Saturday, January 16, 2010


I have been massively busy with musical projects over the past few months, so the 4 of you people who ever looked at my blog are probably not on the tips of your toes waiting for my next post but I will try and keep this thing out of the cyber graveyard from now on. I promise! A lot is going on musically in the world and SF and i will be on top of it shortly.

Thursday, October 29, 2009

The Mother Hips

Quickly, The Mother Hips' new record "Pacific Dust" came out on Tuesday and it's sounding pritty heavy and sweet. you can preview 4 songs here at A tour will begin of the Pacific Coast and some select dates in Austin and New York in Nov-Dec. Help support these guys who have been through more ups and downs than any other independent Rock & Roll band in California has in the past 18 years that I can think of.

Thursday, October 15, 2009

The Future Is Unwritten (2007) dir. by Julien Temple

Oddly, Joe Strummer has only become an important influence on me in about the last nine or ten years. Being 29 I doubt that that is very unusual for someone my age. But the influence that I've taken from him in that time has not been of the musical sort. The Clash first touched me at age 14 - also not so unusual- and that was my introduction to him. Their music reached me far before I really had any grasp of what the man behind the voice represented. Of course what I thought I knew turned out to be right. That he was a truly righteous man with a genuine care for the world and the people in it. Especially those directly within earshot of his music. But what I didn't know, turned out to shape this man, in my eyes, into something of a personal hero.

Julien Temple's documentary is a bit confusing -albeit offbeat and original- but with the subject matter at hand and accessibility to those who knew Strummer best, it's kind of hard to make bad. Some of the heads interviewed are instantly recognizable and obvious (Bono, Johnny Depp) where as others go un-named and unknown (if you don't know, that is). The story is split into three parts, pre-Clash, Clash, and post Clash. A lot of information came up that I had not previously know which left me a bit shocked. One example being that he had a brother who had committed suicide after having turned into a sort of Nazi. And Strummer's having to ID the body leaving a profound effect on him. It was also news to me that an opening band for his group the 101'ers, The Sex Pistols, completely flipped his mind and what his musical and personal path would ultimately be from then on.

From busking hippie to to righteous troubadour, one thing is apparent in this whole story: That while I admire his personal beliefs (ok, ok, aside from that brief stint of techno championing) and his impenetrable integrity, he was no saint. Like anybody he made a few adversaries and had some regrets. But unlike everybody he persisted through depression, breakups, alcoholism, exhaustion and what must have been truly the most baffling of all revelations: That he was no longer a star. But of course that didn't phase him in the end. He remained a positive and humble man and played the music he loved right up to his untimely death in December of 2002. This film is a celebration of a man who has seen it all from dingy clubs to massive stadiums. From musical and creative exile, to back behind the mic and touring the world on his own. The feel of the movie is literally that of campfire stories about a good buddy who no longer can sing along and who those he touched will continue to miss. He was a persons person and never acted above his audience or fans which in itself is a rare thing in the filthy depths of the music industry.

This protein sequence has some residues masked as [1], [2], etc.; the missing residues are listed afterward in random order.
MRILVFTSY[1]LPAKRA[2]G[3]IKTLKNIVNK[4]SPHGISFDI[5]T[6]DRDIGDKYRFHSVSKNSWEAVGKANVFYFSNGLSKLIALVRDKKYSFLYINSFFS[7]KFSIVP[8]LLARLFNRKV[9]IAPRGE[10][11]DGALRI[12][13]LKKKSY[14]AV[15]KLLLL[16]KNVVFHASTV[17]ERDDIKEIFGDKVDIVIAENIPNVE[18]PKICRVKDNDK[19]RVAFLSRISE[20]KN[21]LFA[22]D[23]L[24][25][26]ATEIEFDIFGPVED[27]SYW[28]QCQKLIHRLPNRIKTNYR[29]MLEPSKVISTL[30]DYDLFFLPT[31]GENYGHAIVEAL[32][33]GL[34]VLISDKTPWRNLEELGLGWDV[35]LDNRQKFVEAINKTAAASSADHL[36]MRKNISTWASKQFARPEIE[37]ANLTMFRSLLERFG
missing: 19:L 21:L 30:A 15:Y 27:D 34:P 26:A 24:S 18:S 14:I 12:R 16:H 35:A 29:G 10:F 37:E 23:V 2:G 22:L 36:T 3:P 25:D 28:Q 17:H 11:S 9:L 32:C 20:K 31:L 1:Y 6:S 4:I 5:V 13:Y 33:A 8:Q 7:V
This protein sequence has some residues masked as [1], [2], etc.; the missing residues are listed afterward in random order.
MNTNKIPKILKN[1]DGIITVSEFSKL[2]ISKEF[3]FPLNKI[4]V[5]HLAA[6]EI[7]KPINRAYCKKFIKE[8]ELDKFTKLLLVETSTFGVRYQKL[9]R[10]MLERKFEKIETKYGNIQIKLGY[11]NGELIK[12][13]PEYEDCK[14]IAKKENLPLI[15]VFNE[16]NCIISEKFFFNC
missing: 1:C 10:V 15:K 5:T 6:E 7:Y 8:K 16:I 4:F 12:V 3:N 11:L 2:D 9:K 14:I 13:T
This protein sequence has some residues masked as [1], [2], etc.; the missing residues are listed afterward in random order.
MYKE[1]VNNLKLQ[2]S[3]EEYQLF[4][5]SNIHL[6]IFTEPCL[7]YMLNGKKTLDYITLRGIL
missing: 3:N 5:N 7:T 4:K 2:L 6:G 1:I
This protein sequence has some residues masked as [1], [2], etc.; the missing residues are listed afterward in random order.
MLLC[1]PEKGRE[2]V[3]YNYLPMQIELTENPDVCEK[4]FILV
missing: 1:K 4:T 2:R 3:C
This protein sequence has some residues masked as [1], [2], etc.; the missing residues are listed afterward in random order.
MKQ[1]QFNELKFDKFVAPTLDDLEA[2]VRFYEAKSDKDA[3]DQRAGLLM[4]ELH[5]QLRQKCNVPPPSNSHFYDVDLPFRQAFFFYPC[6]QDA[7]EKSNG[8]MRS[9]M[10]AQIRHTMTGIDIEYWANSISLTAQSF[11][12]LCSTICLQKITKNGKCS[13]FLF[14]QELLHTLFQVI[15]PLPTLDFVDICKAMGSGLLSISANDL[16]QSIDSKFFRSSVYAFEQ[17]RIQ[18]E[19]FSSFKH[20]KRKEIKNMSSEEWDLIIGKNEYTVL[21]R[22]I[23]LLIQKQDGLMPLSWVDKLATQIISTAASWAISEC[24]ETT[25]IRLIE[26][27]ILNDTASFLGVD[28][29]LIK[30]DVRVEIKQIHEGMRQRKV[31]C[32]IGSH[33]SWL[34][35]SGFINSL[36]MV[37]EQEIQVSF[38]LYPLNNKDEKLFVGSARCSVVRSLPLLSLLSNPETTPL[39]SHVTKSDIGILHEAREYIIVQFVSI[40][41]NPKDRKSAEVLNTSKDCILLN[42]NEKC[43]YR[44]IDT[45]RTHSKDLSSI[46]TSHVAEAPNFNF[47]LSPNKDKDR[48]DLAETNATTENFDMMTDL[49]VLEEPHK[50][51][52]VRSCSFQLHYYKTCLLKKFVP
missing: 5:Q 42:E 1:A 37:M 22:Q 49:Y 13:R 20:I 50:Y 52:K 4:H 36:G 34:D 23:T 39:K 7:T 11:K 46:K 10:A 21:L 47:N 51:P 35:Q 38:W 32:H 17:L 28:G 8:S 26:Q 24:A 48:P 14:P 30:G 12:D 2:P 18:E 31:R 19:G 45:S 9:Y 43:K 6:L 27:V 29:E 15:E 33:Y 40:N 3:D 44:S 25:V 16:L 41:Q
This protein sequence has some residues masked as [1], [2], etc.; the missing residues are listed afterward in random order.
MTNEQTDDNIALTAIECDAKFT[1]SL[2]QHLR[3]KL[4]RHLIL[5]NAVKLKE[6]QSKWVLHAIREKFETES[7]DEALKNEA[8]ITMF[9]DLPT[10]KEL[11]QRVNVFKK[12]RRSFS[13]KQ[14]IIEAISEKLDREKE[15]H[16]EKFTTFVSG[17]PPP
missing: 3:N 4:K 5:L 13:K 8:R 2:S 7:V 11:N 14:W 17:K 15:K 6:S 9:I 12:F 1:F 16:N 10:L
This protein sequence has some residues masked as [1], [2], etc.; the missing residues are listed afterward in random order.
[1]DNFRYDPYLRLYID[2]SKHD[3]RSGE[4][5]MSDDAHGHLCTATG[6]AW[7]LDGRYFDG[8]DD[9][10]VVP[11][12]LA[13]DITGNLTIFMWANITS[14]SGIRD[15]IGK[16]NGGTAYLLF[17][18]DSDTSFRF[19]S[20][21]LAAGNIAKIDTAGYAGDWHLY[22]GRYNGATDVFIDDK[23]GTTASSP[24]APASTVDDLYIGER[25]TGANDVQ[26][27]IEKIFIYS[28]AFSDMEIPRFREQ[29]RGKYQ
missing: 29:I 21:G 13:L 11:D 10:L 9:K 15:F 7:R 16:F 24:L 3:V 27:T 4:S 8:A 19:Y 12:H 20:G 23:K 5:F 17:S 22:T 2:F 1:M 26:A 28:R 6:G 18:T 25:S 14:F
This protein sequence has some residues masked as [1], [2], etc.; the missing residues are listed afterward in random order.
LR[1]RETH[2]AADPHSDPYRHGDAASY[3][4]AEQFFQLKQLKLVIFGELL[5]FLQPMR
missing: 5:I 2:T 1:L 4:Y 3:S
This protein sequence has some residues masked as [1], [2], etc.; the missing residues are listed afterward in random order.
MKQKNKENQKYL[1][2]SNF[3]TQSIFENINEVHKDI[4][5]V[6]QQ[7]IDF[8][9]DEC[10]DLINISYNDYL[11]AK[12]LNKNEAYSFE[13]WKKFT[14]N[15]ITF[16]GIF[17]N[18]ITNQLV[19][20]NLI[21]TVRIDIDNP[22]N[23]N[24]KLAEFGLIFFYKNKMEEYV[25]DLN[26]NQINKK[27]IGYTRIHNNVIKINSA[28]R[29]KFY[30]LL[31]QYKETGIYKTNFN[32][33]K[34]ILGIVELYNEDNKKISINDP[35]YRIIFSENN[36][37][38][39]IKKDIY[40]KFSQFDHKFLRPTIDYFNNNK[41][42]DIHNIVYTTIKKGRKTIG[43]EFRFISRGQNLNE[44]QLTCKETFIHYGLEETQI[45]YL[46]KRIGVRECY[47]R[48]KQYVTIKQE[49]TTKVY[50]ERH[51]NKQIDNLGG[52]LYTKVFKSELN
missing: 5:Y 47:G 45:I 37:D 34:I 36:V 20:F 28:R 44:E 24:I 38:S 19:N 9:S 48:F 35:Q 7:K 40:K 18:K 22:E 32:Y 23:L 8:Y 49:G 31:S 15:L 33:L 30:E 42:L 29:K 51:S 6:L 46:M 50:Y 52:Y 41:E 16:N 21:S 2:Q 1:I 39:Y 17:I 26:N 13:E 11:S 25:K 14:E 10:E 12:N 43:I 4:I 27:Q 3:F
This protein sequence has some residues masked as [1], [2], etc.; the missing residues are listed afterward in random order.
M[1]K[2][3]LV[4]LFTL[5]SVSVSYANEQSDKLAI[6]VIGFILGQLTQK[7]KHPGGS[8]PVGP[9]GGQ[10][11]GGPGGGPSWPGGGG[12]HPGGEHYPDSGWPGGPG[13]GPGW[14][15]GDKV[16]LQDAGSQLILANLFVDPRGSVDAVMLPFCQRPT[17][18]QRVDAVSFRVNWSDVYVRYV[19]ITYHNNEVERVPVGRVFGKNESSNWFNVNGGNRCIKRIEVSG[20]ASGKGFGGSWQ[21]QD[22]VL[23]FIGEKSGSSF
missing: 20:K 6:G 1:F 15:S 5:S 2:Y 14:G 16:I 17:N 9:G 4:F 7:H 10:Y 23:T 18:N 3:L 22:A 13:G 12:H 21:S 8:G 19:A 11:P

Also of interest might be Dick Rude's documentary "let's Rock Again" from 2004 which chronicles the twilight years of his life with his last band The Mescaleros. A scene where he's handing out handwritten fliers to unassuming passer's is both heartwarming and heartbreaking all at once

Saturday, October 10, 2009


Hard to believe, really, but John Lennon's 69th birthday would have been yesterday. Words just won't do.

Friday, September 25, 2009

Stop Breathin'...NOW!

On September 15, 2009, Brooklyn Vegan reported that Pavement are scheduled to perform multiple benefit show dates in New York City's Central Park beginning on September 21, 2010. Official statements by the band, label, venue and promoter were released on September 17, 2009 confirming the reunion. The announcement included one concert in Central Park and the promise of a tour, but said that the reunion may only be a one-off event. It said, "Please be advised this tour is not a prelude to additional jaunts and/or a permanent reunion." Tickets for the first Central Park concert sold out in two minutes, leading to the announcement of three more shows at the same venue.

Really guys!? REALLY?! Well fuck yeah then! We all heard the rumors swell up and then die again via Malkmus' relentless sarcasm. But now, alas, it is true and yours truly may finally get to see the band that was the soundtrack basically for my teenage formative years. And one of the only bands that stuck with me (or anyone else really) from that era of music. That is, assuming they make it to the west coast...

Sorry to anyone who reads this - or doesn't anymore - for the lack of posts and this page resembling some sort of Rock & Roll Obituary. I will keep up when I can from now on

Thursday, August 20, 2009

Jim Dickinson - Nov 15th, 1941 - Aug 15th 2009

The world lost another legendary music man last Saturday with the passing of Jim Dickinson. He was an infamous Memphis man. He played piano with the Atlantic rhythm section (not to be confused with the "actual band") and backed artists like Aretha and the like in the early 70's. Him being there in Muscle Shoals led to a guest appearance on The Rolling Stones' "Sticky Fingers" on "Wild Horses". Such stories are pretty trite when trying to describe a guy like Jim Dickinson. He had a wild personality that carried on that Sun Records legacy with him as he brought energy and inspiration to sessions that he produced for Big Star, The Replacements and many many more.